Reading Time: 3 Minutes

The content on this website is strictly the property of Insight and the Students’ Gymkhana IIT Bombay. If you wish to reproduce any content herein, please contact us:
Chief Editors: Shreerang Javadekar, Shreeyesh Menon
Mail to:

This is in response to an article titled “2 in 5 IIT-B students suggest ‘cure’ for homosexuality: Campus Study” which appeared in the Times of India on the 4th of October. The piece had statistics from the article “Gay OK Please?” that was published in the latest print issue of Insight.

As a newspaper of some credibility and readership, it is your responsibility to report in an unbiased manner. Clickbait headlines and biased coverage do not seem suited to the leading newspaper of our country. Yet you persist in weaving a narrative different – and sometimes, completely opposite – to what we try to bring out with Insight.

Yes, Insight conducted an online survey to delve into the various misconceptions that exist in our campus. And yes, we asked our respondents if they would advise a remedy to “cure” the disease of LGBT. And yes, 38% replied in the affirmative.

But this was not the only question we asked.

Rather, this was just one of a total 19. Nineteen.
Having such a statistic as the heading of your article, in our opinion, makes the reader jump to conclusions, while stereotyping the majority of students as regressive. TOI, please try not to forget this – you are responsible, not only for what you print, but also for what people perceive.

What we also found out in our survey, was that 79% of us were comfortable with an open LGBTQ culture. 93% of us do not mind what the LGBTQ do in the privacy of their bedroom. We could go on mentioning these statistics, but the point is that the spectrum of responses is not compatible with the headline you chose – while 2 in 5 students suggest a cure for homosexuality, 9 in 10 are also of the opinion that the LGBTQ need support to fight against the injustices meted out to them, and 10 in 10 continue, and will continue, to coexist- happily and harmoniously- with the members of this community, day in and day out. It is clear, at least to us, that having “the most brilliant minds of the country” does not preclude the need for a social conscience.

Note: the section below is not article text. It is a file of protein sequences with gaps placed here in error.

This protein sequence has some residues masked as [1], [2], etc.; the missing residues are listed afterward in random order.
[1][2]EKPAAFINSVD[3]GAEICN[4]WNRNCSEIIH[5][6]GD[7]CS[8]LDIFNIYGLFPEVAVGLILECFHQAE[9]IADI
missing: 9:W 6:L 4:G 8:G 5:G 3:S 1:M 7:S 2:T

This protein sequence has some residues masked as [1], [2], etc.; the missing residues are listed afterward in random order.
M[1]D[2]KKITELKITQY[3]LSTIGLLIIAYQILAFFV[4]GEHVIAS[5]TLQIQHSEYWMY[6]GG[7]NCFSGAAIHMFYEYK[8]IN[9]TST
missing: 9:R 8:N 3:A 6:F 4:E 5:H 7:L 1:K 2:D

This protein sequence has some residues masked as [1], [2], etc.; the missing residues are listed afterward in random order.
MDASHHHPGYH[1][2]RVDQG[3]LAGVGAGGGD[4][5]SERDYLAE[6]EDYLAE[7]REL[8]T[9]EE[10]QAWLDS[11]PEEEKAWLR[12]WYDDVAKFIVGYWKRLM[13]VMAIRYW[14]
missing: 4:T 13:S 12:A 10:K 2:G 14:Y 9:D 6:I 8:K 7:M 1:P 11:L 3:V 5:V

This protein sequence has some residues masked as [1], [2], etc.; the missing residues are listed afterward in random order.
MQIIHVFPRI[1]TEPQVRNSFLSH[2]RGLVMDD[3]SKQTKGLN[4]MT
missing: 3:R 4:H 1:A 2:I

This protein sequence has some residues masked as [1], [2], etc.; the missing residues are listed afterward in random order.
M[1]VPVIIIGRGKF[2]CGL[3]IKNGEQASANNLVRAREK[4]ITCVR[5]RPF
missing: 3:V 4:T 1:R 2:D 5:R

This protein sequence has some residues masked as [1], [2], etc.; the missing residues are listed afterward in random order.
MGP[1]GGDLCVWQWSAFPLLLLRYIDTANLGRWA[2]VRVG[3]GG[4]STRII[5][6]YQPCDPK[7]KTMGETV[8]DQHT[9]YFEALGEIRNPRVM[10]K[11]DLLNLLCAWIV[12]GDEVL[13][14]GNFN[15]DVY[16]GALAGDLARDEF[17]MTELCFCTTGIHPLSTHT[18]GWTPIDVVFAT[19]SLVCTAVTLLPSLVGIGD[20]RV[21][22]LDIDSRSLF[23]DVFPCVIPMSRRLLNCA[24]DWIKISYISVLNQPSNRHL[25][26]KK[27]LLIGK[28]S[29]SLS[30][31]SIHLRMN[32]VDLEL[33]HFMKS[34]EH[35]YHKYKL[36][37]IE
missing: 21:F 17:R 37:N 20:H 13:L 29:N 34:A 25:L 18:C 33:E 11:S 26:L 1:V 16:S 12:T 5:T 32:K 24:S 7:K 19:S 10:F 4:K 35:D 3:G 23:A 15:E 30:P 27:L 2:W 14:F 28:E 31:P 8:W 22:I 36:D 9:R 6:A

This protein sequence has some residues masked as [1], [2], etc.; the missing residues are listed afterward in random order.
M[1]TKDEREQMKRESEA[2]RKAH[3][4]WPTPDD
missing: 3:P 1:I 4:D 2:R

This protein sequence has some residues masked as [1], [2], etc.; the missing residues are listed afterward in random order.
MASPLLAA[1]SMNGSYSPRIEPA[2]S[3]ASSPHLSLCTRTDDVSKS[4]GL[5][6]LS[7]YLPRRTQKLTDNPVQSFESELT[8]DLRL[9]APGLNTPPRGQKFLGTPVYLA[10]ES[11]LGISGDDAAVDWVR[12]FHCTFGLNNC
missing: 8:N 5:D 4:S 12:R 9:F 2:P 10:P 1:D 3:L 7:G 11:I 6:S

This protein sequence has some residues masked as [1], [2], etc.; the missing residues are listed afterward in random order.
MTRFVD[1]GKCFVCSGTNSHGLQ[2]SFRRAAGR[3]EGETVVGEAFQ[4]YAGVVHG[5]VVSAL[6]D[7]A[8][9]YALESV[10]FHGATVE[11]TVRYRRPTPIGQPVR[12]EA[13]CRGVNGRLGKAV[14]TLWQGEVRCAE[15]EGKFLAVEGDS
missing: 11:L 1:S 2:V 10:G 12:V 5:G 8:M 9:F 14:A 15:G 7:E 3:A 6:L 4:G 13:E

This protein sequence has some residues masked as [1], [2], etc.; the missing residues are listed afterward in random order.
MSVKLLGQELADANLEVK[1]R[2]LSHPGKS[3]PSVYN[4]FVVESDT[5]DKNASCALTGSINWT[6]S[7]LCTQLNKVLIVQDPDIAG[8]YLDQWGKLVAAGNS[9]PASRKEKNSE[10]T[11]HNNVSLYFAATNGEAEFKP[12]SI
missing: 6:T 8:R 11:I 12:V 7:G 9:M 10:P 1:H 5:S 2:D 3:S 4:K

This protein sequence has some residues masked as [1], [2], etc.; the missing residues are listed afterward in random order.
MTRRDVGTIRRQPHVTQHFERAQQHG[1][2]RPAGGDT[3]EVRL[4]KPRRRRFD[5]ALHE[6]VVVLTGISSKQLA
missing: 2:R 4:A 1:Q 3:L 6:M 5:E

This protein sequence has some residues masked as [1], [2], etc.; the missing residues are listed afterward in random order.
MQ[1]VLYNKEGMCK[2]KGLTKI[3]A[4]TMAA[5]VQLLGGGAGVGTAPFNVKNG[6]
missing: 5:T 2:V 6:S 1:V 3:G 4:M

Ours was the first IIT to have an LGBTQ Resource Group – Saathi – which advocates for the rights of gender and sexual minorities for a more inclusive campus. You probably know about Saathi – you interviewed one of their members. Perhaps you could have paid more attention to what he said – “Their preconceptions are not because they are prejudiced against the LGBTQ community, but due to their lack of awareness.” Ask yourself now, TOI – did you make your readers aware of a complex problem at IIT-B, or did you simply prejudice them against the students of the institute with your ill thought out headline?

This is not to say that everything is hunky-dory. Our survey indicated that we are not as progressive or liberal as we think we are. We have a long way to go before we can call IIT-B an inclusive campus in the truest sense of the word. But the article is testament to the fact that we’re trying every bit as hard as we can. It is in the truly liberal spirit of discovery that we ask these questions, gather public opinion and identify the problems that most others choose to ignore. Having a heading and a byline highlighting just one aspect of the survey, while relegating the others to later paragraphs or to infographics is, in our opinion, not in the spirit of good journalism, or even journalism at that.

This is not the first time you have selectively brought forth facts to arrive at a story you were keen to tell. This is not the first time our articles have been subjected to distortion and blatant manipulation. You did this with the Freshmen Survey we shared earlier this year. You did this with an article we wrote about students finding lectures uninteresting. You did this with our survey on graduating seniors. So please realise that this is not a knee jerk reaction- but a response to systemic and periodic misrepresentation that has finally irked us too much.

You also seem to be unaware of the power you have as a newspaper. What you print, other media outlets perceive as factual information and share your content. In this manner, you are perpetuating a culture of misinterpretation, misrepresentation and misinformation.

Far be it from us to tell you how to do your job, but your callous nature is now really starting to bug us.

From one media body to hopefully another,